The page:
You don’t have to make your loved ones wait for probate

You have a multitude of decisions to make when you create an estate plan, and it’s important to have as much relevant information as possible. Without the right guidance, you may not end up with the plan you intended.

For example, it’s important understand that if your estate needs to go through probate, it could take months for your loved ones to get access to the assets you want them to have. If one of your goals is to provide your surviving family members with the means to support themselves, you may need to structure your plan in a way that keeps your estate assets out of probate.

The utility of a revocable living trust

Trusts aren’t only for celebrities and billionaires. People with various incomes throughout Oklahoma could benefit from a revocable living trust, which is characterized by the following three things:

  • You create and benefit from the trust during your life.
  • It continues to benefit you if you become incapacitated.
  • It benefits your loved ones after your death.

Creating and signing the document is only the first step, however. Thereafter, you will need to transfer your assets into it (referred to as “funding” the trust). If you fail to take this crucial step, your assets may still go through probate.

The utility of beneficiary designations

When you purchased a life insurance policy, began participating in your employer’s 401(k), opened an IRA or obtained an annuity, you filled out a beneficiary designation form. This form identified one or more individuals (or a trust) who would receive the funds in those accounts after your death without the asset going through probate.

You may also be able to fill out “payment on death” forms for your bank accounts and “transfer on death” forms for your investment accounts. The funds left in those accounts upon your death would go to the individual or individuals you designate.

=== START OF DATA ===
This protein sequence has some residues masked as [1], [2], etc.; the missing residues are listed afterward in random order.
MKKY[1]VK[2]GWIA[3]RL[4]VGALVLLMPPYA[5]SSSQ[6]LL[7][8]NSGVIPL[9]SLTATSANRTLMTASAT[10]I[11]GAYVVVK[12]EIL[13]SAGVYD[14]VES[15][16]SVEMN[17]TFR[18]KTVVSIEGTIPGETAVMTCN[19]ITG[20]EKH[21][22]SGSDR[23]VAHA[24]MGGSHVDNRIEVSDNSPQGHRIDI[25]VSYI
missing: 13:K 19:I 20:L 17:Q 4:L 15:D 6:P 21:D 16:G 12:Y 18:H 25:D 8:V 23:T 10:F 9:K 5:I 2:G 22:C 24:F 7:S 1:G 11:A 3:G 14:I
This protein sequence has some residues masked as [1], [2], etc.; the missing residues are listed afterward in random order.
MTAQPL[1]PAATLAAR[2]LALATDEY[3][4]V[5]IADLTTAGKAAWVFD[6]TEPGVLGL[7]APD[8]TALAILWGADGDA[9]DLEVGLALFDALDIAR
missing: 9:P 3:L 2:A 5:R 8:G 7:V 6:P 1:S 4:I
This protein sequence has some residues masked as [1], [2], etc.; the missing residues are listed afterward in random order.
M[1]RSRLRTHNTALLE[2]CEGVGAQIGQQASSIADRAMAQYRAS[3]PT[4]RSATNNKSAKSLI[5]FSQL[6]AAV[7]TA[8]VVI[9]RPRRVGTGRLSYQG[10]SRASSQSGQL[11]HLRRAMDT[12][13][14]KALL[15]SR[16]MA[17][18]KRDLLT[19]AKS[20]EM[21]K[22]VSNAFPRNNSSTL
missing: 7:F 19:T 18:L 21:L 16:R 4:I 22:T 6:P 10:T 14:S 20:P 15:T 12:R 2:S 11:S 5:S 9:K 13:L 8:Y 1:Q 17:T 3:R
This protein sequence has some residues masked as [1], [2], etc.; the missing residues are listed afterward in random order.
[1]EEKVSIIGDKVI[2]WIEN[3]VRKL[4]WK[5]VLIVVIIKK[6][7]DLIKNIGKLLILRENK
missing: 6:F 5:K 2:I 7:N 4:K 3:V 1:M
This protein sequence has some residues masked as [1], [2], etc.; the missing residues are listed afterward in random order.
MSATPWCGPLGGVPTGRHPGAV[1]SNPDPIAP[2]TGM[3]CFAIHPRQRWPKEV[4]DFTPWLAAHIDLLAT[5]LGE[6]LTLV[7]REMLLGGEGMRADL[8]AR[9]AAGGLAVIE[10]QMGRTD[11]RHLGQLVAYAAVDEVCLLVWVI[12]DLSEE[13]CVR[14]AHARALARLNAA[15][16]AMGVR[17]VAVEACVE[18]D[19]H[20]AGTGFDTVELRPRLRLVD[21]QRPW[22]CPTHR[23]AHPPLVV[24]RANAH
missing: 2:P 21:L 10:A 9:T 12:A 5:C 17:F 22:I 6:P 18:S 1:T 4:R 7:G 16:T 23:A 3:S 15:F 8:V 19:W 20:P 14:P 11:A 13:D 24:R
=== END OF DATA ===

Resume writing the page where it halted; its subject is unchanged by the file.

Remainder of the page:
The utility of property titles

Many married couples own their homes as “joint tenants with rights of survivorship.” This means that when one spouse dies, the surviving spouse becomes the 100 percent owner of the property without the need for probate. You do not have to be married in order to own property this way. There are drawbacks to this form of ownership, however, so it would be a good idea to understand them as well before taking this step.

You may also execute a deed giving you a life estate in your property. This deed allows you to remain in the property until your death, at which point it passes to the beneficiary or beneficiaries of your choice outside of the probate process.

The utility of legal help

The primary benefit of using the above methods is that your surviving family members will have near immediate access to the property. They will not have to wait for months before receiving a distribution from your estate through probate.

With all of the different choices and legal mechanisms through which you can pass on your property to your loved ones without waiting for probate, it might help to have a deeper understanding of all of your options and to know how each choice will affect you during your life and your loved ones after your death. An Oklahoma estate planning attorney can provide you with the answers you need and help you create an estate plan with which you are satisfied.

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Teague & Wetsel, PLLC
1741 West 33rd Street, Suite 120
Edmond, OK 73013

Telephone: 405-285-9200
Fax: 405-509-2362

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